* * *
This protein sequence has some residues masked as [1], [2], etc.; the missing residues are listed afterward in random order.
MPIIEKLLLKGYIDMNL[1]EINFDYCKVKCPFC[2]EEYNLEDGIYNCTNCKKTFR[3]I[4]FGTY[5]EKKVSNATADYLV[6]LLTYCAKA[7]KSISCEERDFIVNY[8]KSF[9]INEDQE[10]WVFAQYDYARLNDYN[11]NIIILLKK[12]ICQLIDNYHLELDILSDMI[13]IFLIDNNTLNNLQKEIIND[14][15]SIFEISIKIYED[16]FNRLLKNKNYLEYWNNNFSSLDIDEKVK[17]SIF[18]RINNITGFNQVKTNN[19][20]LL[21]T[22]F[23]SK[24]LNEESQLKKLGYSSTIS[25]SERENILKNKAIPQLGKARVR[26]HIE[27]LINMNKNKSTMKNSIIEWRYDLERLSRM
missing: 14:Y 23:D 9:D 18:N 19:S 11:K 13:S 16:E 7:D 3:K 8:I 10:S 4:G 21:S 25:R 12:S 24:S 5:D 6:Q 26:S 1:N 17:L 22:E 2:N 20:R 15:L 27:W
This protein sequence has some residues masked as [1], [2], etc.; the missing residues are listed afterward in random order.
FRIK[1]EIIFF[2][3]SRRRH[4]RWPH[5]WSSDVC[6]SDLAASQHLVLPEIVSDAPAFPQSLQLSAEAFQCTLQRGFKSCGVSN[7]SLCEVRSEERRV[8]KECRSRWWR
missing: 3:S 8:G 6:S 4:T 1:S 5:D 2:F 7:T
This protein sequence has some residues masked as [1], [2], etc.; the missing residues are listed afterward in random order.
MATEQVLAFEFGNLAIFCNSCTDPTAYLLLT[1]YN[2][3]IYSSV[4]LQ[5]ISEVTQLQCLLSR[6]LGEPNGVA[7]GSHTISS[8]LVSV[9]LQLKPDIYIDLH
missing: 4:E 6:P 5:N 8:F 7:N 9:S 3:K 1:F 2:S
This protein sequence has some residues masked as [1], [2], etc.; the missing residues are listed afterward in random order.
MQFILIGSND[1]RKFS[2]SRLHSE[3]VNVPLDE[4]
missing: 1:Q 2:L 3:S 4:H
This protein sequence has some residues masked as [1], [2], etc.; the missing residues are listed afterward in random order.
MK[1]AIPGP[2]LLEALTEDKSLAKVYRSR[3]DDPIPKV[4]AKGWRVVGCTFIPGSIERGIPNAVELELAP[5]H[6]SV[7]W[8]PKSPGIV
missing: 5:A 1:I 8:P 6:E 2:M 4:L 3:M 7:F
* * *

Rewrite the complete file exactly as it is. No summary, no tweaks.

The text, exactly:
This protein sequence has some residues masked as [1], [2], etc.; the missing residues are listed afterward in random order.
MPIIEKLLLKGYIDMNL[1]EINFDYCKVKCPFC[2]EEYNLEDGIYNCTNCKKTFR[3]I[4]FGTY[5]EKKVSNATADYLV[6]LLTYCAKA[7]KSISCEERDFIVNY[8]KSF[9]INEDQE[10]WVFAQYDYARLNDYN[11]NIIILLKK[12]ICQLIDNYHLELDILSDMI[13]IFLIDNNTLNNLQKEIIND[14][15]SIFEISIKIYED[16]FNRLLKNKNYLEYWNNNFSSLDIDEKVK[17]SIF[18]RINNITGFNQVKTNN[19][20]LL[21]T[22]F[23]SK[24]LNEESQLKKLGYSSTIS[25]SERENILKNKAIPQLGKARVR[26]HIE[27]LINMNKNKSTMKNSIIEWRYDLERLSRM
missing: 14:Y 23:D 9:D 18:N 19:S 11:K 13:S 16:E 7:D 3:K 8:I 10:S 4:G 21:S 25:R 12:S 24:S 5:D 6:Q 26:S 1:N 17:L 22:E 2:N 20:R 15:L 27:W
This protein sequence has some residues masked as [1], [2], etc.; the missing residues are listed afterward in random order.
FRIK[1]EIIFF[2][3]SRRRH[4]RWPH[5]WSSDVC[6]SDLAASQHLVLPEIVSDAPAFPQSLQLSAEAFQCTLQRGFKSCGVSN[7]SLCEVRSEERRV[8]KECRSRWWR
missing: 3:S 8:G 6:S 4:T 1:S 5:D 2:F 7:T
This protein sequence has some residues masked as [1], [2], etc.; the missing residues are listed afterward in random order.
MATEQVLAFEFGNLAIFCNSCTDPTAYLLLT[1]YN[2][3]IYSSV[4]LQ[5]ISEVTQLQCLLSR[6]LGEPNGVA[7]GSHTISS[8]LVSV[9]LQLKPDIYIDLH
missing: 4:E 6:P 5:N 8:F 7:N 9:S 3:K 1:F 2:S
This protein sequence has some residues masked as [1], [2], etc.; the missing residues are listed afterward in random order.
MQFILIGSND[1]RKFS[2]SRLHSE[3]VNVPLDE[4]
missing: 1:Q 2:L 3:S 4:H
This protein sequence has some residues masked as [1], [2], etc.; the missing residues are listed afterward in random order.
MK[1]AIPGP[2]LLEALTEDKSLAKVYRSR[3]DDPIPKV[4]AKGWRVVGCTFIPGSIERGIPNAVELELAP[5]H[6]SV[7]W[8]PKSPGIV
missing: 5:A 1:I 8:P 6:E 2:M 4:L 3:M 7:F